when in 1995 Rosario Ferre public “The Lagoon House”, the novel caused a scandal. That a Puerto Rican writer, known not only in the country but in Latin America, with more than a dozen books published (some by prestigious Mexican publishers such as Joaquín Mortiz and Fondo de Cultura Económica) wrote her novel in English seemed like a betrayal of the already centenary resistance of the Puerto Rican “intelligentsia” to the language imposed by the new metropolis since 1898.
The novel also revolved around the conflicts of a prominent family, the Mendizábals, expressed through the confrontation between husband and wife due to their marked differences in perspective regarding the Puerto Rican political situation. Both offered contrasting views not only on that point, but also on the power relations between men and women and the role of history in the lives of the characters. All this accentuated the scandal. Many believed they “read” allusions and references to real people and events in the novel.
A rereading of the novel 25 years after it was published, however, reveals that the themes woven into the text were not only relevant then but still are. How does history, with its claims to objectivity, relate to literature, which depends on the imagination? Can we speak of a female literature against a male? How are power relations between the sexes elucidated? How do family stories fit into the history of a country? Can a person free himself from inherited social attitudes and political ideologies?
A group of theater based in Washington D.C., the GALA Hispanic Theater (the acronym means “Group of Latin American Artists”), which has a theater at number 333 on 14th Street in that city, premieres this week an adaptation of “La casa de la laguna”, made by the playwright Caridad Svich, of Cuban, Argentine and Croatian descent. she will direct it Rebecca Aparicio, also a playwright as well as a theater director known for her work in the United States. Among other works, she has directed “In the Heights”, by Lin-Manuel Miranda and Quiara Alegría Hudes; “Surge” by Tanya Pérez; “Radical” by Nelson Díaz-Marcano and her own work, “Pedro Pan”. “La casa de la laguna” will premiere on February 5 and will be presented on weekends until the 27th of the month.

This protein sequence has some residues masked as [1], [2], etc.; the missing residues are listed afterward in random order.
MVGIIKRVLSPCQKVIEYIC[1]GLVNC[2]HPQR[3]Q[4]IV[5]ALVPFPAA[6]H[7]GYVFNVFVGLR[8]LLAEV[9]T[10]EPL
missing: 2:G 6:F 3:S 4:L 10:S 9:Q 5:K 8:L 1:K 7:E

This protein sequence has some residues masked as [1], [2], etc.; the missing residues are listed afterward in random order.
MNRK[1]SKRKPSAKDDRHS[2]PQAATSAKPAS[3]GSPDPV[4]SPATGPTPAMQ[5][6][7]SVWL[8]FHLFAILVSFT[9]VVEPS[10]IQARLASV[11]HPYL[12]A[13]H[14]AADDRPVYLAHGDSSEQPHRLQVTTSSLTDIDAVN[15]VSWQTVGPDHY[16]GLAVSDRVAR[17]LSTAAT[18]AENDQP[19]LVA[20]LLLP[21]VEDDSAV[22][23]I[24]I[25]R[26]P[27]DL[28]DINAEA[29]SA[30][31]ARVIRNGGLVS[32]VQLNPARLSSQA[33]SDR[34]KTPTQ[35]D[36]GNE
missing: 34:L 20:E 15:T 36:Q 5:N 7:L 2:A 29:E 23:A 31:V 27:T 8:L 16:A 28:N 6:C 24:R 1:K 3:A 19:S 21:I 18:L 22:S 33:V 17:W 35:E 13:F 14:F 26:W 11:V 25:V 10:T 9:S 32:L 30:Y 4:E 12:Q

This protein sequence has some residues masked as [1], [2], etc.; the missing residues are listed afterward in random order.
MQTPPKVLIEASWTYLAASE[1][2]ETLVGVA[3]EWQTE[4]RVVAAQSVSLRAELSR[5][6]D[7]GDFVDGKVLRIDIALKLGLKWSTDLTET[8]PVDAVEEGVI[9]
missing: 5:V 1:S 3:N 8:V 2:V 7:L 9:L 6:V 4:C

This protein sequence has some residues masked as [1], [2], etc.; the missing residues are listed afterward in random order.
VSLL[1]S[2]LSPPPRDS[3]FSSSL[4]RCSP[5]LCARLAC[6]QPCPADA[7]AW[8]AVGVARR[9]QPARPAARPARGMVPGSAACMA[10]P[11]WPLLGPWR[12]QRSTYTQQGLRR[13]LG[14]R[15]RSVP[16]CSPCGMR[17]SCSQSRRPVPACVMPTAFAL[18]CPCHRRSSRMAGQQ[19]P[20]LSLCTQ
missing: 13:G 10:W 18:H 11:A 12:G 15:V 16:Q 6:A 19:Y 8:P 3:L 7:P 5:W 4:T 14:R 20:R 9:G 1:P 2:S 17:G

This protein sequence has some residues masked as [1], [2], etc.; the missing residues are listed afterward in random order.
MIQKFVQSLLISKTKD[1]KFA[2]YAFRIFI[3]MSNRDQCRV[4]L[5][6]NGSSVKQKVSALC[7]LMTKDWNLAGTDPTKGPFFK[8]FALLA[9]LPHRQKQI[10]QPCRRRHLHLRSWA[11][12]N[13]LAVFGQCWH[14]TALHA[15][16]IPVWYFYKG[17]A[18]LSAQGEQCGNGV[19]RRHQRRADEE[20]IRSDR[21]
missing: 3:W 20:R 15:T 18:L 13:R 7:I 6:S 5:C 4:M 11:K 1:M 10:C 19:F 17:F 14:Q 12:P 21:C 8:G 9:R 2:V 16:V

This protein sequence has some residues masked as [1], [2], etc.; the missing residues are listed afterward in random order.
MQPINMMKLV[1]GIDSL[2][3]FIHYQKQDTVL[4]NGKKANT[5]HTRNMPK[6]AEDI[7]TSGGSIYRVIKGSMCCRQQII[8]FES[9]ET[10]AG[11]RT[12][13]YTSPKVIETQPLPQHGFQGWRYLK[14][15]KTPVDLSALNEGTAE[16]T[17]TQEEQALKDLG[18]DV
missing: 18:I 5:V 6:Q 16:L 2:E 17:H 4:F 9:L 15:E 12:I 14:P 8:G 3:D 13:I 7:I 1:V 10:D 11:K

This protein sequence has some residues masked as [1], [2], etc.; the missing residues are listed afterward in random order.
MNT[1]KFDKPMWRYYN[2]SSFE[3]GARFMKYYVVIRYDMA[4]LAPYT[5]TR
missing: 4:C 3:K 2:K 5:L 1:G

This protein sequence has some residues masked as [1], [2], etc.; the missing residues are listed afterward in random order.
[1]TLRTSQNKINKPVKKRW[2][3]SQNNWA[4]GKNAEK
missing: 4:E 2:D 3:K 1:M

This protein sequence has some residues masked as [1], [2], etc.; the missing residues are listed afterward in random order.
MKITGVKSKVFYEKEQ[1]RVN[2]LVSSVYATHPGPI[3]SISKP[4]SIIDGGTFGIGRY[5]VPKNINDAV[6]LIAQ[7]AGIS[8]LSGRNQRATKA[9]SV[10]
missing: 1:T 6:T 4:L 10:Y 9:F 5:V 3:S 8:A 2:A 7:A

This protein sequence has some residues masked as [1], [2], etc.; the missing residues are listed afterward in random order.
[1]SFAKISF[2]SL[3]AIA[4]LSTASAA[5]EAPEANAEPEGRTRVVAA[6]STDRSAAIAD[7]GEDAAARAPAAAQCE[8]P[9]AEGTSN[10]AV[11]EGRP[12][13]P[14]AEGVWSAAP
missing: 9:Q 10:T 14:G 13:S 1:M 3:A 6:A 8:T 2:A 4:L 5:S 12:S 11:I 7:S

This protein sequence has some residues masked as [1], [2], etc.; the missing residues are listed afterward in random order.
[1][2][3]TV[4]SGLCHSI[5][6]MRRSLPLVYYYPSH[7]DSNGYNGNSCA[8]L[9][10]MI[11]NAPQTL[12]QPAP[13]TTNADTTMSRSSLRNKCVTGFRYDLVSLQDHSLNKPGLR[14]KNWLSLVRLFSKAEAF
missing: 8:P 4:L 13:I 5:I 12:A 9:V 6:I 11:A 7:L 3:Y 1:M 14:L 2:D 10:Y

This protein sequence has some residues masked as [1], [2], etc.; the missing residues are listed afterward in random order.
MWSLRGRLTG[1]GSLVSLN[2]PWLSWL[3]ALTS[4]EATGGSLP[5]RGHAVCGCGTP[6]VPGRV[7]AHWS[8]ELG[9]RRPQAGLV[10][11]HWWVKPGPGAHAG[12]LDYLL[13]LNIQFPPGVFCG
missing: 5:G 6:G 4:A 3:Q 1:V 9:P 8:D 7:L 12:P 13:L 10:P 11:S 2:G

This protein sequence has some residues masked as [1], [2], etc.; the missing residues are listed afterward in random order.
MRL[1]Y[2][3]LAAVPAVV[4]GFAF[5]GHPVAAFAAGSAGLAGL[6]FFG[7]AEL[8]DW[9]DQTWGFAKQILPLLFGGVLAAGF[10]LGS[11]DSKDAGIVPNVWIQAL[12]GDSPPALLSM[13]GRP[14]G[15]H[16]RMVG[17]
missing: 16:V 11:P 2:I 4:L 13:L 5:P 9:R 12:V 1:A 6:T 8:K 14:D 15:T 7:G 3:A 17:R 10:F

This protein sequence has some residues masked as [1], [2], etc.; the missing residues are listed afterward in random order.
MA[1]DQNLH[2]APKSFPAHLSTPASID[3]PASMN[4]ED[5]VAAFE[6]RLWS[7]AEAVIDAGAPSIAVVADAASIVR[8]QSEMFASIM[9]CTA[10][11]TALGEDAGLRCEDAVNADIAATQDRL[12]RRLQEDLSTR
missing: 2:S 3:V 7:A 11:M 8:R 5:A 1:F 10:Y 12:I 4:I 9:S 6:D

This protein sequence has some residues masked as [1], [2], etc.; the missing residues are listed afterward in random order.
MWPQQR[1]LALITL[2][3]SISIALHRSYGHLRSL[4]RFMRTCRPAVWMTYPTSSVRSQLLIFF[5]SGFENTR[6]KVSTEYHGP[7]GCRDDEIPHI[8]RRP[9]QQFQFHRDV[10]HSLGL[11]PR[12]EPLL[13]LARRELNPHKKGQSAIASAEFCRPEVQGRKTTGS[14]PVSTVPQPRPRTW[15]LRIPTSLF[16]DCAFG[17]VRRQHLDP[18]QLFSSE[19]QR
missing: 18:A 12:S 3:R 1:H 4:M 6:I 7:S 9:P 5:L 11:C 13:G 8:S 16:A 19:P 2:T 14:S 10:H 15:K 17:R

The new day spoke with Rebecca Aparicio about her vision of the conflict -of the conflicts- that the work poses. Of Cuban origin, the director believes that the dramatic text speaks to today’s public, resonating with the current situation in Puerto Rico and, even more so, with what is happening right now on the island, she says, referring to the protests of the last week against the visit of the King of Spain.
“Although the main plot of the work is set in the years from the fifties to the eighties of the last century, it touches on relevant issues at any time,” he said.
Two Puerto Ricans Ernest Concepcion Y Yaiza Figueroa, play the main characters, Quintín and Isabel, the marriage that faces each other due to their different vital positions. “All the interpreters, except one, are Puerto Rican,” explains the director. “Some come from the Island to participate in the work.”
In the first act, Aparicio highlights “the scenes that have to do with Quintín’s parents, Buenaventura and Rebeca, and then the confrontation between Quintín and his son Manuel over the political situation in Puerto Rico. Political ideas,” he says, “affect and divide a family. I wanted those issues to come out. The conflict not only refers to the colonial culture but also to the patriarchal one: those are the ideas of the father. Through the work, Quintín completes the male chauvinist cycle of violence and domination of men over women”. The uncertainty of the political situation on the Island, he adds, also affects families.
Given that the play will be presented to a heterogeneous audience that is not necessarily familiar with the situation in Puerto Rico, she has tried to give the action a historical context so that people can understand the emotional part of such issues. To achieve this, he has used projections that explain what happened on the Island during the years covered by the plot.
For Aparicio, the work of directing dramatic works is similar to that of writing them. “In both cases one is propitiating a ‘birth’; he is giving words a chance. In doing so, he brings to the public’s consciousness what is hidden: There are stories that have to be told,” he says. The one written by Rosario Ferré in “La casa de la laguna” is definitely one of them.